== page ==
The Church of Jesus Christ of Latter-day Saints has come out against a proposed Utah rule that would ban therapies that attempt to alter the sexual orientation or gender identity of lesbian, gay, bisexual and transgender youth.

Such therapies go by names such as “conversion therapy,” “reparative therapy,” “sexual orientation change efforts” or “ex-gay therapy.”

Republican Governor Gary Herbert in June asked state regulators to craft the rule after a similar bill died in the Legislature.

(Related: Utah's governor issues directive to regulate “ex-gay” therapy.)

The church's statement comes just months after it said that it wouldn't stand in the way of the failed legislation.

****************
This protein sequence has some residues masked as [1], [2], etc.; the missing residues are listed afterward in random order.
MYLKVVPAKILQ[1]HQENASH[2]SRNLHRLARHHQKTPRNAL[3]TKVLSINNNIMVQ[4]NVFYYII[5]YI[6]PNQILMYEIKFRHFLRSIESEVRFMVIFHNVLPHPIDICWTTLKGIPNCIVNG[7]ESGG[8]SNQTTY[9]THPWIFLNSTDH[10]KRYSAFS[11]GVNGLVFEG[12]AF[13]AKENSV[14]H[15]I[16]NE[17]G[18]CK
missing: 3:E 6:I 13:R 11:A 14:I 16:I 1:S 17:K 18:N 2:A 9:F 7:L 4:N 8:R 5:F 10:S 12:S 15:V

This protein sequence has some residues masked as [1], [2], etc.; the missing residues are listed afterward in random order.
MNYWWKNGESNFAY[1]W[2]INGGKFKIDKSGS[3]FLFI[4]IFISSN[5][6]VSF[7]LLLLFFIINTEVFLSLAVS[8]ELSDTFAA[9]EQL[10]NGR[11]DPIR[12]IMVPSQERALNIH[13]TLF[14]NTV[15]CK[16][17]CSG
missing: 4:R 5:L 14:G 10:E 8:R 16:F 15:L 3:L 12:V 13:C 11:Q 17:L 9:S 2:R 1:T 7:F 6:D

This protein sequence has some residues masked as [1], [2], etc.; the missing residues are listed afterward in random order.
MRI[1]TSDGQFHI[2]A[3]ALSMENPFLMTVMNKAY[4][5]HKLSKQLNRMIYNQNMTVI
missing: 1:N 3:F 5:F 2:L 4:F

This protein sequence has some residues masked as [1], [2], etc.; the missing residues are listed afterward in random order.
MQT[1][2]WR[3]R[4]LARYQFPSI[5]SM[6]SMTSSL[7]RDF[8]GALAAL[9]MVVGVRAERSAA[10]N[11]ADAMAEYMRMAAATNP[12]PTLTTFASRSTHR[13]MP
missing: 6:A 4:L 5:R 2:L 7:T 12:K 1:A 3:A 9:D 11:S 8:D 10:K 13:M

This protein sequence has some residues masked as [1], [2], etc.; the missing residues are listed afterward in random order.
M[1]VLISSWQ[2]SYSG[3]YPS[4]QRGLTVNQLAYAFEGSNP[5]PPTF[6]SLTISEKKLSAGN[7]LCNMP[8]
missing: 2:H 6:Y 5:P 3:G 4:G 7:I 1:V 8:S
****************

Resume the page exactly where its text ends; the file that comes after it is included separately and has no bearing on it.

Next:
“Although well-intentioned, the proposed rule as written will strongly dissuade many responsible therapists from providing much-needed therapy to minors,” the church said in a 13-page letter released Tuesday. “That is especially true of therapists whose counseling respects the religious identity and faith perspectives of Latter-day Saints and members of other faith communities with biblically informed beliefs about gender and sexuality.”

The church reiterated its position in a statement.

The rule “fails to protect individual religious beliefs and does not account for important realities of gender identity in the development of children,” the church said in its statement.

Nearly two-thirds of Utah residents and nearly every state lawmaker is a member of the LDS Church.

Similar bans have been enacted in 17 states plus the District of Columbia, including Colorado, California, Connecticut, Delaware, Hawaii, Illinois, Maine, Maryland, Massachusetts, New Jersey, New Hampshire, New Mexico, New York, Nevada, Oregon, Rhode Island, Vermont.